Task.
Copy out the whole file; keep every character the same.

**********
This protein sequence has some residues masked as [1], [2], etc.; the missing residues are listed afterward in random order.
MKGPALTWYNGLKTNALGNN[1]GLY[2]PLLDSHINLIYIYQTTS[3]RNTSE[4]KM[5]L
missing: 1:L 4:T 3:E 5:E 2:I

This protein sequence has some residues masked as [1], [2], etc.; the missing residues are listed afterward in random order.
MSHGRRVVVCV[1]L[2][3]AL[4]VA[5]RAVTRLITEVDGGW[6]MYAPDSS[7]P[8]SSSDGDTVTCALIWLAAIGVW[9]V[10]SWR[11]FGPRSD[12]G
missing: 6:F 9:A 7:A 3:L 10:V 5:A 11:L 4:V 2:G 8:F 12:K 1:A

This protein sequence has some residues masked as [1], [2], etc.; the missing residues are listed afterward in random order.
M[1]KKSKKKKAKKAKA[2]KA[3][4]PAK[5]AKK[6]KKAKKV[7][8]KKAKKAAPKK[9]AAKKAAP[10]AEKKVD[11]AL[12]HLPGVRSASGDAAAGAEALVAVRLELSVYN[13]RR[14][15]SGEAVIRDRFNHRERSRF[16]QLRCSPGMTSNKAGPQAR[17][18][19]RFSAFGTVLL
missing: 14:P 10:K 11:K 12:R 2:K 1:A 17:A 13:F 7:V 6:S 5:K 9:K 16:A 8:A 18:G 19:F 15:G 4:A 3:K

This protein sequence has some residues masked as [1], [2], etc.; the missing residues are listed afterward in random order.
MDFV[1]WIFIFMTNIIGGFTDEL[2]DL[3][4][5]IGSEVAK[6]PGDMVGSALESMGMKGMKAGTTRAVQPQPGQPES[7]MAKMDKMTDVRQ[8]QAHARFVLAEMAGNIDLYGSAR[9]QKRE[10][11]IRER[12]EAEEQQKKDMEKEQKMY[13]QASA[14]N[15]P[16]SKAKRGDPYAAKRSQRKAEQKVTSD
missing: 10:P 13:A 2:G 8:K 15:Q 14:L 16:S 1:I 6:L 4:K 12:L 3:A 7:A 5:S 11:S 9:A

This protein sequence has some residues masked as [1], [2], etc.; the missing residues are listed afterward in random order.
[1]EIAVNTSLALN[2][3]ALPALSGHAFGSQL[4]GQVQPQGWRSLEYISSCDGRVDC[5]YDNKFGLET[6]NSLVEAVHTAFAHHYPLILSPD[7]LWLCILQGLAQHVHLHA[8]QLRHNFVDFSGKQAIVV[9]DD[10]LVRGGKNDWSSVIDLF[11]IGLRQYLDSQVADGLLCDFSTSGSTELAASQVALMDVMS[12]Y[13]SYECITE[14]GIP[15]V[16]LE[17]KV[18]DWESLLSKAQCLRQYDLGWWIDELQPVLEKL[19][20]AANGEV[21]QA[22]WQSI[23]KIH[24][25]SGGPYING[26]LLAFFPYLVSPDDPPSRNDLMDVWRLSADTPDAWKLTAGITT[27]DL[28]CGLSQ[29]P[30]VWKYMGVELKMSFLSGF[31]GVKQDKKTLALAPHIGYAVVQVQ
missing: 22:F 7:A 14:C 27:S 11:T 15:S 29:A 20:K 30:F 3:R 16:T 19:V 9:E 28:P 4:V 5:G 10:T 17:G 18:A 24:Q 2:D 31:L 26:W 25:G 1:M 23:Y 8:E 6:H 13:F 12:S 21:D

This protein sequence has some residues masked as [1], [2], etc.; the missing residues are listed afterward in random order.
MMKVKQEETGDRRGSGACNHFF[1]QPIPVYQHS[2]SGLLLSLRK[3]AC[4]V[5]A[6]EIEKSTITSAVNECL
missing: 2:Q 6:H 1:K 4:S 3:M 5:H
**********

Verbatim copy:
This protein sequence has some residues masked as [1], [2], etc.; the missing residues are listed afterward in random order.
MKGPALTWYNGLKTNALGNN[1]GLY[2]PLLDSHINLIYIYQTTS[3]RNTSE[4]KM[5]L
missing: 1:L 4:T 3:E 5:E 2:I

This protein sequence has some residues masked as [1], [2], etc.; the missing residues are listed afterward in random order.
MSHGRRVVVCV[1]L[2][3]AL[4]VA[5]RAVTRLITEVDGGW[6]MYAPDSS[7]P[8]SSSDGDTVTCALIWLAAIGVW[9]V[10]SWR[11]FGPRSD[12]G
missing: 6:F 9:A 7:A 3:L 10:V 5:A 11:L 4:V 2:G 8:F 12:K 1:A

This protein sequence has some residues masked as [1], [2], etc.; the missing residues are listed afterward in random order.
M[1]KKSKKKKAKKAKA[2]KA[3][4]PAK[5]AKK[6]KKAKKV[7][8]KKAKKAAPKK[9]AAKKAAP[10]AEKKVD[11]AL[12]HLPGVRSASGDAAAGAEALVAVRLELSVYN[13]RR[14][15]SGEAVIRDRFNHRERSRF[16]QLRCSPGMTSNKAGPQAR[17][18][19]RFSAFGTVLL
missing: 14:P 10:K 11:K 12:R 2:K 1:A 17:A 13:F 7:V 6:S 5:K 9:K 16:A 8:A 18:G 19:F 15:G 4:A 3:K

This protein sequence has some residues masked as [1], [2], etc.; the missing residues are listed afterward in random order.
MDFV[1]WIFIFMTNIIGGFTDEL[2]DL[3][4][5]IGSEVAK[6]PGDMVGSALESMGMKGMKAGTTRAVQPQPGQPES[7]MAKMDKMTDVRQ[8]QAHARFVLAEMAGNIDLYGSAR[9]QKRE[10][11]IRER[12]EAEEQQKKDMEKEQKMY[13]QASA[14]N[15]P[16]SKAKRGDPYAAKRSQRKAEQKVTSD
missing: 10:P 13:A 2:G 8:K 15:Q 14:L 16:S 1:I 6:L 4:K 12:L 3:A 7:A 5:S 11:S 9:A

This protein sequence has some residues masked as [1], [2], etc.; the missing residues are listed afterward in random order.
[1]EIAVNTSLALN[2][3]ALPALSGHAFGSQL[4]GQVQPQGWRSLEYISSCDGRVDC[5]YDNKFGLET[6]NSLVEAVHTAFAHHYPLILSPD[7]LWLCILQGLAQHVHLHA[8]QLRHNFVDFSGKQAIVV[9]DD[10]LVRGGKNDWSSVIDLF[11]IGLRQYLDSQVADGLLCDFSTSGSTELAASQVALMDVMS[12]Y[13]SYECITE[14]GIP[15]V[16]LE[17]KV[18]DWESLLSKAQCLRQYDLGWWIDELQPVLEKL[19][20]AANGEV[21]QA[22]WQSI[23]KIH[24][25]SGGPYING[26]LLAFFPYLVSPDDPPSRNDLMDVWRLSADTPDAWKLTAGITT[27]DL[28]CGLSQ[29]P[30]VWKYMGVELKMSFLSGF[31]GVKQDKKTLALAPHIGYAVVQVQ
missing: 22:F 7:A 14:C 27:S 11:T 15:S 29:A 20:K 30:F 3:R 16:T 19:V 9:E 28:P 4:V 5:G 10:T 17:G 18:A 24:Q 2:D 31:L 26:W 25:G 1:M 23:Y 8:E 6:H 13:F 12:S 21:D

This protein sequence has some residues masked as [1], [2], etc.; the missing residues are listed afterward in random order.
MMKVKQEETGDRRGSGACNHFF[1]QPIPVYQHS[2]SGLLLSLRK[3]AC[4]V[5]A[6]EIEKSTITSAVNECL
missing: 2:Q 6:H 1:K 4:S 3:M 5:H